Tuesday 28 March 2017

New £1 coin All You Need To Know On Its Release Day

£1 coin

A new 12-sided £1 coin enters circulation today, as it starts to edge out the old "round pound" after more than 30 years.

The Government has previously described the new coin as "harder to counterfeit than ever before".

People have been urged to return their old pounds before they eventually lose their legal tender status. They can bank them or spend them.

Around £1.3 billion worth of coins are stored in savings jars across the country, and the current £1 coin is thought to account for nearly a third of these.

Why is the new pound coin being introduced?

There have been concerns about the old round pound's vulnerability to sophisticated counterfeiters.

The new coin has been described as the most secure coin in the world and boasts high-tech features, including a hologram.

About one in every 30 £1 coins given in change in recent years has been fake.

What security features does it have?

The features include its 12-sided shape, its bi-metallic structure with a gold-coloured outer ring and a silver-coloured inner ring.

It also includes an image that changes from a "£" symbol to the number "1" when seen from different angles.

Additionally the coin has micro-lettering and milled edges.

£1 coin
What other features does it have?

The coin's design reflects England, Scotland, Wales and Northern Ireland - with a rose, a thistle, a leek and a shamrock.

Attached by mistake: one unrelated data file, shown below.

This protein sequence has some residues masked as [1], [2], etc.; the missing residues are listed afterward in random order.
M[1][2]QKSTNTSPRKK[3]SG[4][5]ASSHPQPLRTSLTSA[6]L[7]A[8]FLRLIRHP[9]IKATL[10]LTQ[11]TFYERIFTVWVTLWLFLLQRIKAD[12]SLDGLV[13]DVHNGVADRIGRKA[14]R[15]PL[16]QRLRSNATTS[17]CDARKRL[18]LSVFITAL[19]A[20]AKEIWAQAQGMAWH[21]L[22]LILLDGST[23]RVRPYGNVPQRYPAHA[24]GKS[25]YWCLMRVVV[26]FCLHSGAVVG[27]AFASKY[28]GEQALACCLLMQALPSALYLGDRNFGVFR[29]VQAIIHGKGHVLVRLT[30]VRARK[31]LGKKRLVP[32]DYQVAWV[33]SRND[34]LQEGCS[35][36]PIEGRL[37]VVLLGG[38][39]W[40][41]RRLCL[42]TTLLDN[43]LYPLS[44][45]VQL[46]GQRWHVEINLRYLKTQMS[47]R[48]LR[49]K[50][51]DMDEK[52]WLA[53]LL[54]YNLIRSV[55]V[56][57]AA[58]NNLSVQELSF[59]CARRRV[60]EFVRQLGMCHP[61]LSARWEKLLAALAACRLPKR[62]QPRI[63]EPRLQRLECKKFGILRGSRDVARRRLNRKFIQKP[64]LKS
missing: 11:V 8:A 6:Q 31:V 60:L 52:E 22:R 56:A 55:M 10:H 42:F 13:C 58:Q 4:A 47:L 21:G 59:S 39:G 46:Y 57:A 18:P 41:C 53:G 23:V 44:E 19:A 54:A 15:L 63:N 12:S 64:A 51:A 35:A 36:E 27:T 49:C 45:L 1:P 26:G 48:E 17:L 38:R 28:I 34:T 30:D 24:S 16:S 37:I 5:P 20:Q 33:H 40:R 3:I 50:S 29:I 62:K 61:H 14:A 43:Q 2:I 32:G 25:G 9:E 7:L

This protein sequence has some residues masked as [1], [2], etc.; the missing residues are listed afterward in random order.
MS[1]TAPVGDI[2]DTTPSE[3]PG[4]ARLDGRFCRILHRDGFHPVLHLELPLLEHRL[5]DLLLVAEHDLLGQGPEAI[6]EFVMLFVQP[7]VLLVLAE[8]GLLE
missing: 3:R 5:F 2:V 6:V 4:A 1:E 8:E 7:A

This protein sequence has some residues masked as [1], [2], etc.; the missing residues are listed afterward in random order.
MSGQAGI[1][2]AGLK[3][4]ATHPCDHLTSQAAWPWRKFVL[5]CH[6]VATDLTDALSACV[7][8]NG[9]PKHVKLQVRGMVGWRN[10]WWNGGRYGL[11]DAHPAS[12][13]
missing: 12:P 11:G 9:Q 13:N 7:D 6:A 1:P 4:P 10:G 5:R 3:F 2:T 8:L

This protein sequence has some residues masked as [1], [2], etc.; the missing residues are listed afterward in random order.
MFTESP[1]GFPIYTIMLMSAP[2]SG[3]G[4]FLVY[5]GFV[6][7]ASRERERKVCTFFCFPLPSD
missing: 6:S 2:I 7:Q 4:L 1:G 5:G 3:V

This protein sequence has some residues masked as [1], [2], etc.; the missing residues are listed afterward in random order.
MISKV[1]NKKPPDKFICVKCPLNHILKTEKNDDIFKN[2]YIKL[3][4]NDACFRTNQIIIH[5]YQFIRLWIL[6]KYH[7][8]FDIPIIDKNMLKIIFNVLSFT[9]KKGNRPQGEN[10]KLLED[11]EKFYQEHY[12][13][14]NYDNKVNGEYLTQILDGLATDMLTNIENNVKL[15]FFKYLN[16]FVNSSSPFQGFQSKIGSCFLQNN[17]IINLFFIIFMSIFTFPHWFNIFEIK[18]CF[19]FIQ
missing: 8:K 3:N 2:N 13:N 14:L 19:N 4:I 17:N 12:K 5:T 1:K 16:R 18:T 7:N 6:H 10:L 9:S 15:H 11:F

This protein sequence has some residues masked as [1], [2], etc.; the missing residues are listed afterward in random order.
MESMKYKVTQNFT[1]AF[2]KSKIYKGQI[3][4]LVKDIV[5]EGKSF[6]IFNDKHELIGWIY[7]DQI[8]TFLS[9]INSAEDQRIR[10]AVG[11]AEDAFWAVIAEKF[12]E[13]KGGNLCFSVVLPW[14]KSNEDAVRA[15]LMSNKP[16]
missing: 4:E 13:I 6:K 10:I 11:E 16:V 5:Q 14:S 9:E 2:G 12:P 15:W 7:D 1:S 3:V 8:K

The fifth coin portrait of the Queen, designed by Royal Mint coin designer Jody Clark, is featured.

The coin is thinner and lighter than the old coin but its diameter is slightly larger.

What is happening to the old coin?

There is a period of just over six months when the old round pound will still be accepted as legal tender alongside the new coin.

People are being encouraged to return their coins before October 15 with the option to bank them or spend them.

Some of the new £1 coins will be made from melted-down round pounds.

£1 coin
Will it work in vending and parking machines - as well as supermarket trollies?

Consumers craving a snack or trying to park may face confusion when they attempt to pay at coin-operated machines.

Tesco trolleys across many of its stores will be unlocked as the supermarket giant performs upgrades so that they can accept the new coin.

The Automatic Vending Association estimates that when the new coin goes into circulation, around 85% of vending machines will be able to accept the new £1 coin and all will still accept the old coin.

Meanwhile a spokesman for the British Parking Association said the majority of machines will be ready but some older equipment may not be able to be upgraded.



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